Limit number of concurrent executions in an activity


#1

We’d like to limit the number of instances that can perform an activity concurrently.

We need a limit at activity- or task-level so we don’t overload an interface. We’ve already set a global limit for the thread pool and we’d prefer not to lower it for the sake of one or two tasks.

After some research it doesn’t seem possible “off-the-shelf”.
(Like a maximum instances variable for an activity that is queried during job acquisition and compared to how many jobs of that activity are already locked or something like that.)

Similar questions have been asked before:
(Stackoverflow May 2018) How to limit task executions in Camunda (without external synchronization)
(Camunda Forum 2017) Limit number of concurrently running processes
(Camunda Forum 2016) Limit number of concurrently running instances of a process definition: /limit-number-of-concurrently-running-instances-of-a-process-definition/2002
(Google Groups 2015) Throttling some processes/activities executions: /forum/#!topic/camunda-bpm-dev/5Qe9lNN8UAc
(Google Groups 2014) Limit number of concurrently running processes: /forum/#!topic/camunda-bpm-users/I_w15c0Vg64

(I’m only allowed to post two links, which is why there are only links for the two newest.)

The general consensus seems to be to either limit on another layer or to include extra steps in the process; neither of which would be an ideal solution for us.


#2

Hi,

Another approach you could consider is make this an external task. Thus you can limit the number of concurrent executions by limiting the number of external workers…

In addition, you could configure an additional, co-located logical engine with its own job executor which has a single repeating process to poll as the external worker…

Another method Ive seen if you are using a remote procedure call is, if you use the Apacche HTTP client library, you can configure the maximum number of concurrent client connections. In this case, requests via threads of control in the engine will be queued in the HTTP library. Thus this limits concurrent requests on the external service, however there is a risk that blocked threads time out. In addition, this ties up engine resources, so it can impact overall throughput in the engine…

regards

Rob


#3

Hi Rob,

thanks for the suggestions :slight_smile: They would work, but we were looking for a more intergrated way.

The example for the conditional events seems like something we’re looking for if they work across process instances. If a script is used to evaluate the condition, does the event still listen for changes on a process variable? That would probably mean that we can’t use a conditional event unless there exists some kind of global process variable that the event could listen for.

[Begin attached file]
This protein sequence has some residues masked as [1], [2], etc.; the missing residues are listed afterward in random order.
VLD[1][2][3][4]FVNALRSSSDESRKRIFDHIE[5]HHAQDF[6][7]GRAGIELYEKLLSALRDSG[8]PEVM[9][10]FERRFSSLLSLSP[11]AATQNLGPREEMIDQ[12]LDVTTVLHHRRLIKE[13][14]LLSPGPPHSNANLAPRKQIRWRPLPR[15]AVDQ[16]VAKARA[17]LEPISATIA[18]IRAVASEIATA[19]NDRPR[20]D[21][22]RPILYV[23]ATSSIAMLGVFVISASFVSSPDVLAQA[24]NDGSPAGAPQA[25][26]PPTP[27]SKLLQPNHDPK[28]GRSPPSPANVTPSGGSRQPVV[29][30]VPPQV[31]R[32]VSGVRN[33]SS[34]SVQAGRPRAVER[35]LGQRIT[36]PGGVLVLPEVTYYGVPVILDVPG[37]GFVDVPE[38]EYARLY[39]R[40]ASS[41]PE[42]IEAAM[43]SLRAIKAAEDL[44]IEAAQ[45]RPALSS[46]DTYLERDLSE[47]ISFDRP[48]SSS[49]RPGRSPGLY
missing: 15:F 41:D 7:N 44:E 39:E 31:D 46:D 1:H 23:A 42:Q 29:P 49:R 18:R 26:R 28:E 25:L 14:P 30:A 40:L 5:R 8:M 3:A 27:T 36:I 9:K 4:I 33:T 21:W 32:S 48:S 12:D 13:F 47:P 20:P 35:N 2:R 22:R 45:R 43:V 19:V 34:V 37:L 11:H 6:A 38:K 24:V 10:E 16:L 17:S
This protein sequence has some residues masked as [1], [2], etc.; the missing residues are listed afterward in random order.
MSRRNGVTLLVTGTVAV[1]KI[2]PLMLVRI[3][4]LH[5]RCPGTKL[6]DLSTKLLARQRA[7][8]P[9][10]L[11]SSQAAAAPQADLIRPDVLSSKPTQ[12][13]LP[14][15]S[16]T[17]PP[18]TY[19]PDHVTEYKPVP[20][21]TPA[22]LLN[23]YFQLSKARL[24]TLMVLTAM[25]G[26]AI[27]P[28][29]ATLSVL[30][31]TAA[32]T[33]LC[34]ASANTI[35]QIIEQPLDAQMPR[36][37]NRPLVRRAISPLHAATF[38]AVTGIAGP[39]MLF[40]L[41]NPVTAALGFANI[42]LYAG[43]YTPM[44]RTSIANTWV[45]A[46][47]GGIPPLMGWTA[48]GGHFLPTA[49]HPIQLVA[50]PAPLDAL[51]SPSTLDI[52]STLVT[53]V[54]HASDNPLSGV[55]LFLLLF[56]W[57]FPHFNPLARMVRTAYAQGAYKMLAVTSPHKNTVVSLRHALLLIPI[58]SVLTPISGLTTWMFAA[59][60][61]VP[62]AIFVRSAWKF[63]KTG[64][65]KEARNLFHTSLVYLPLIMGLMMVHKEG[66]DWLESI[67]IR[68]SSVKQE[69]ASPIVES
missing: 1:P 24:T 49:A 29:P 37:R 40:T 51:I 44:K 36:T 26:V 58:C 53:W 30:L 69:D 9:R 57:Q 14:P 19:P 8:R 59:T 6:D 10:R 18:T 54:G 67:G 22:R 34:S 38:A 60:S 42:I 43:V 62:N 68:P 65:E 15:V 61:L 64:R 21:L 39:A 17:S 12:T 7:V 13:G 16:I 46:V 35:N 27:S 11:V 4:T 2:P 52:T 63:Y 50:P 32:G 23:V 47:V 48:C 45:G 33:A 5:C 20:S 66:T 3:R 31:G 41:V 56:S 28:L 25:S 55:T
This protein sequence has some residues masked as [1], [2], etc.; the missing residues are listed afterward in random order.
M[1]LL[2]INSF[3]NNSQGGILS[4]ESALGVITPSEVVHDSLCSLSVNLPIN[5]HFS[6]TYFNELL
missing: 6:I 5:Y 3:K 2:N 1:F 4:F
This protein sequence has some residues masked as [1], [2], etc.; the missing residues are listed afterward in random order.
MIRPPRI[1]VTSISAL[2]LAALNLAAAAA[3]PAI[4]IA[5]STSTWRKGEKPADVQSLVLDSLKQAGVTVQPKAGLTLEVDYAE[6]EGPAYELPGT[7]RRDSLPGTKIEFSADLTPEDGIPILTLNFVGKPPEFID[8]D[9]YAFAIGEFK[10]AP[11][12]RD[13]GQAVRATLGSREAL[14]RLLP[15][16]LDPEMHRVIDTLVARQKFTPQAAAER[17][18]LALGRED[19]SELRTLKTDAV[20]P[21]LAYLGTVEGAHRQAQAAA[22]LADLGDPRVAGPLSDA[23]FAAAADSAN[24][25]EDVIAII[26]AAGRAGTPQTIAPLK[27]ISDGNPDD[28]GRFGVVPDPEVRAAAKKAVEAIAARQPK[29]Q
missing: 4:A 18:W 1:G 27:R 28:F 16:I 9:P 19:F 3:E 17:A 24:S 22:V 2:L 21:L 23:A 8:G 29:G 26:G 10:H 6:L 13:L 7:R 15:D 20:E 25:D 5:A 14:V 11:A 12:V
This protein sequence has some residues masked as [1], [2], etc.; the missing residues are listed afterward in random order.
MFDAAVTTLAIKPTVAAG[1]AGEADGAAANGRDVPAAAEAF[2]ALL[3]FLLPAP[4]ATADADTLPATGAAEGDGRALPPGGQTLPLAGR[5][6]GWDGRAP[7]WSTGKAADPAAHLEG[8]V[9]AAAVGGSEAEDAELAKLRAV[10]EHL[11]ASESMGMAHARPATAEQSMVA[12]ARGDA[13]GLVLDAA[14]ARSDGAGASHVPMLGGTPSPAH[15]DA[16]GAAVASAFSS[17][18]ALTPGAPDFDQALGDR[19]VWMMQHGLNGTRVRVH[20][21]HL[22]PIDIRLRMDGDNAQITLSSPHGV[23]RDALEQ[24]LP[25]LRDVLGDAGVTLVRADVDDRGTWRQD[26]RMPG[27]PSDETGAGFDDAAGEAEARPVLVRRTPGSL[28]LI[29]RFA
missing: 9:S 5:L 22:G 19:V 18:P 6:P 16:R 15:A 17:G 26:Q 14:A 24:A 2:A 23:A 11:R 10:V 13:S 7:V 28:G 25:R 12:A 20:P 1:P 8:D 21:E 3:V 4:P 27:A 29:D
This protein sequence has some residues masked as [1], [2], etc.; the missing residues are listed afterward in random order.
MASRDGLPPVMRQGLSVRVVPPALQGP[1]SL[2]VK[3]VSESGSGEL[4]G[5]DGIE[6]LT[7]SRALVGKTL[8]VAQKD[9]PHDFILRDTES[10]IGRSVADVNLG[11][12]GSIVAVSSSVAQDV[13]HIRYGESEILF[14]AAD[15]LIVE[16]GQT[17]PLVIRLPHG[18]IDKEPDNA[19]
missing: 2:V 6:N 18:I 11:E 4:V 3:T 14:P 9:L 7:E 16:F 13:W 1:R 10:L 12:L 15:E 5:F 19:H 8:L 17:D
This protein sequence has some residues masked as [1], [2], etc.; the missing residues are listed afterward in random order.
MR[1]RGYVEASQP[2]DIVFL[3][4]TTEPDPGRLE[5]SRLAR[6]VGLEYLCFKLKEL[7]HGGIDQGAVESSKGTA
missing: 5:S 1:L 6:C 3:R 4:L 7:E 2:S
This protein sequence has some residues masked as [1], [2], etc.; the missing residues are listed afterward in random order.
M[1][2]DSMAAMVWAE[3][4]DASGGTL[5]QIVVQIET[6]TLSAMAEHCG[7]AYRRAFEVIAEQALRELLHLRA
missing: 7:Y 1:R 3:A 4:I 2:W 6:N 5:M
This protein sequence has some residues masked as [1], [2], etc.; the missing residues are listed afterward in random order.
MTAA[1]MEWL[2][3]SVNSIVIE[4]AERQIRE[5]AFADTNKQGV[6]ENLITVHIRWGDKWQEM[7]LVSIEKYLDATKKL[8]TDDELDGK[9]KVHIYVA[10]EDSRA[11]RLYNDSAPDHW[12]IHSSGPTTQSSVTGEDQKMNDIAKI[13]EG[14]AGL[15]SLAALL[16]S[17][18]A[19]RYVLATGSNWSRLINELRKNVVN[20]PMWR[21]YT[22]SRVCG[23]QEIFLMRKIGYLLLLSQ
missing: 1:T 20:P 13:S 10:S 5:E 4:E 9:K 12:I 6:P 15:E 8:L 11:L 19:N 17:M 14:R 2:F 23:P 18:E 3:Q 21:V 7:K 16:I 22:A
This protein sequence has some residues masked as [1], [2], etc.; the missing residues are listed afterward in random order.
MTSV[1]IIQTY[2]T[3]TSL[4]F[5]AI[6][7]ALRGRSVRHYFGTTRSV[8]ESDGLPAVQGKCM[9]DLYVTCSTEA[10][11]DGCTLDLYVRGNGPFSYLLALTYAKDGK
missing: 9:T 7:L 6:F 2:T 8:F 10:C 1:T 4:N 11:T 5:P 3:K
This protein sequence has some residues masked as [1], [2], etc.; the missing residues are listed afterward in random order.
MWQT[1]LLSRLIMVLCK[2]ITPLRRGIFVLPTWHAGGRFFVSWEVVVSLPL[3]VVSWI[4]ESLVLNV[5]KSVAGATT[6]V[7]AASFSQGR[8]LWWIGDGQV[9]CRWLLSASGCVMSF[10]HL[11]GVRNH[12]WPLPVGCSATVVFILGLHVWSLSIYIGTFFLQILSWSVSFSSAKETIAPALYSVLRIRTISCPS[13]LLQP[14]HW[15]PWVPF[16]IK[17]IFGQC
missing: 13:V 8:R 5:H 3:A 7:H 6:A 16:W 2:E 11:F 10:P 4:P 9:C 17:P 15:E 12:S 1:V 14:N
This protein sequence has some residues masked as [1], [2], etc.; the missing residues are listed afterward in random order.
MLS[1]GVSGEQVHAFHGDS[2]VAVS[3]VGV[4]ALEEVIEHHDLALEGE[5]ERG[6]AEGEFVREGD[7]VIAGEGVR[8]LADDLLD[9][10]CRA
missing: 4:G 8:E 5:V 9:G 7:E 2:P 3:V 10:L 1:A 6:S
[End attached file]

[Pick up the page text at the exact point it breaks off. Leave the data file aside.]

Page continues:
I read that it’s possible to trigger all the event subscriptions, so it might still work. However, conditional events might still not be feasible in our case because of race conditions.


#4

Hi,

would you consider a counting semaphore?

Java Counting Semaphore

Again, this will block engine threads, so you will have to deal with timeout and retry and potentially exceptions…

regards

Rob


#5

@busca you could look at something like this:

interface_check

You could also remove the “set interface check variable” script and turn it into a Start listener script on the “Interface is Free” conditional.

Basically the idea is that if you were to build a modification to the Job Executor that did a check to see if the interface is free and available to be used, this design basically does the same thing:

When you reach a point where the interface is going to be used, a conditional makes the process wait. When that Conditional is first met, a instance of the Event Sub Process is activated and we check if the interface is being used (this could be a Runtime Query on the BPM engine that looks at how any instances of the Activity Definition are currently active.), if the interface was free then we update the parent variable so the “Interface is Free” conditional is executed and we execute the code against the interface.

If the interface is not busy then we wait N period of time (in this design, 2 min), and then check the interface again.

You could also just wrap the Conditional, the execution against the interface, and the Event Sub Process into its own BPMN process and call it all as a “Call Activity”

This design would non-blocking, as it is basically doing the same checks / steps as if you were using a Job Executor that was doing the check on the use of the interface

edit: second variant for you:


#6

Hi,

Heres an example where I use a Java Semaphore in conjunction with the job executor. Hence this version does not tie up job executor threads.

The sample uses groovy and basically creates a static semaphore. Hence the concurrent resolution is at the granularity of a classloader. If you have a cluster, you will need to configure the semaphore as appropriate.

Semaphorev2.bpmn (11.7 KB)

regards

Rob


#7

@busca did you implement a pattern?


#8

No, we’re still discussing what the best course of action is.